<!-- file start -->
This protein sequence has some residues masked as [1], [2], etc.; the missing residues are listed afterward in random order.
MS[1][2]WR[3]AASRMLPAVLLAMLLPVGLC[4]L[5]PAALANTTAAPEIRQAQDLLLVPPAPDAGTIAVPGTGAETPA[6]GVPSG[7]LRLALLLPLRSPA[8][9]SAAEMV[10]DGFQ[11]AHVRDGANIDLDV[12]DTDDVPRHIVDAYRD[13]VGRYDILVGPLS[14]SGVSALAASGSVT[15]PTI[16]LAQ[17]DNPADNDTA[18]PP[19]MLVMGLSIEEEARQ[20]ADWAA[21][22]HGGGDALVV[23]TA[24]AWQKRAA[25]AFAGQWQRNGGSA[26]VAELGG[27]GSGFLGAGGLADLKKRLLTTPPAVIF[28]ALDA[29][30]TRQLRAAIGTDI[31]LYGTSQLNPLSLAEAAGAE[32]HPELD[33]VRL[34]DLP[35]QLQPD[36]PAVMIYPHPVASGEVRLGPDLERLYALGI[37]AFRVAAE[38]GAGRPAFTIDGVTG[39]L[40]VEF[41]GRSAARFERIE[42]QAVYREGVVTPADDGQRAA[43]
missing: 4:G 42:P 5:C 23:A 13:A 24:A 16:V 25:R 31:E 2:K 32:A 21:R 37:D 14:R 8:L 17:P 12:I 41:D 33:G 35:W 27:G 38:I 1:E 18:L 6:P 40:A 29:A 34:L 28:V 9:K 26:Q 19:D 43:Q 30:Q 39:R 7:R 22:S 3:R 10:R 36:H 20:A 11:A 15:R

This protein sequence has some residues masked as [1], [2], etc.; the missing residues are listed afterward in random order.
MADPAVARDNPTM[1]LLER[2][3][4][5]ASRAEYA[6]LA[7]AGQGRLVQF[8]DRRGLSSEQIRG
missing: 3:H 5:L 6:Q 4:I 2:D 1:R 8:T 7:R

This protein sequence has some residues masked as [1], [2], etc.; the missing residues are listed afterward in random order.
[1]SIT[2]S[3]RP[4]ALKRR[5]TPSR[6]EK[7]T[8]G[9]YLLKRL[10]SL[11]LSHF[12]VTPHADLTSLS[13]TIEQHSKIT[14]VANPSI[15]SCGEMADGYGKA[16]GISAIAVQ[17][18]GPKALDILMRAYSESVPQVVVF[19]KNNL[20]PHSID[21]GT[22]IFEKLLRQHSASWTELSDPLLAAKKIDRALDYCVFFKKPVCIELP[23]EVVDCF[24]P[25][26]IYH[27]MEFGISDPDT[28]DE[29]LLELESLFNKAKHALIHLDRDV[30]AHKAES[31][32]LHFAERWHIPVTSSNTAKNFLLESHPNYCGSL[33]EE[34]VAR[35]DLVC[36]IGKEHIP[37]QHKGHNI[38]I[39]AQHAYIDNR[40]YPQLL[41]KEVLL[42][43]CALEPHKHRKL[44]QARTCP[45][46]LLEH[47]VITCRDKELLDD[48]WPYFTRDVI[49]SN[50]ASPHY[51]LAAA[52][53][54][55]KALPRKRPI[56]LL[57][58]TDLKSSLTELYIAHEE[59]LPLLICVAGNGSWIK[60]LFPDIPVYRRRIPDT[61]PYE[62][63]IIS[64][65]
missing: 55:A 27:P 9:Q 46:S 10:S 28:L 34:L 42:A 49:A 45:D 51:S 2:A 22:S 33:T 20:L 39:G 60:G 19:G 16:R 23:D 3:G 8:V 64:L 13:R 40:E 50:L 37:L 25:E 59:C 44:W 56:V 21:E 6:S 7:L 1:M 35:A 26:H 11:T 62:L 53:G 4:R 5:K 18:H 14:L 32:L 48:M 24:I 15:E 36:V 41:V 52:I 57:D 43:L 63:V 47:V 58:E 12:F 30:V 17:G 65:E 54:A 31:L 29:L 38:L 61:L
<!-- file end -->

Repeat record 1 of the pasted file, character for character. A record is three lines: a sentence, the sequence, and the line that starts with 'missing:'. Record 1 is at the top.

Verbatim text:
This protein sequence has some residues masked as [1], [2], etc.; the missing residues are listed afterward in random order.
MS[1][2]WR[3]AASRMLPAVLLAMLLPVGLC[4]L[5]PAALANTTAAPEIRQAQDLLLVPPAPDAGTIAVPGTGAETPA[6]GVPSG[7]LRLALLLPLRSPA[8][9]SAAEMV[10]DGFQ[11]AHVRDGANIDLDV[12]DTDDVPRHIVDAYRD[13]VGRYDILVGPLS[14]SGVSALAASGSVT[15]PTI[16]LAQ[17]DNPADNDTA[18]PP[19]MLVMGLSIEEEARQ[20]ADWAA[21][22]HGGGDALVV[23]TA[24]AWQKRAA[25]AFAGQWQRNGGSA[26]VAELGG[27]GSGFLGAGGLADLKKRLLTTPPAVIF[28]ALDA[29][30]TRQLRAAIGTDI[31]LYGTSQLNPLSLAEAAGAE[32]HPELD[33]VRL[34]DLP[35]QLQPD[36]PAVMIYPHPVASGEVRLGPDLERLYALGI[37]AFRVAAE[38]GAGRPAFTIDGVTG[39]L[40]VEF[41]GRSAARFERIE[42]QAVYREGVVTPADDGQRAA[43]
missing: 4:G 42:P 5:C 23:A 13:A 24:A 16:V 25:R 31:E 2:K 32:A 21:R 37:D 14:R 8:L 17:P 12:I 41:D 33:G 35:W 27:G 38:I 1:E 18:L 6:P 40:A 29:A 34:L 28:V 9:K 26:Q 19:D 43:Q 30:Q 39:R 7:R 22:S 3:R 10:R 36:H 20:A 11:A 15:R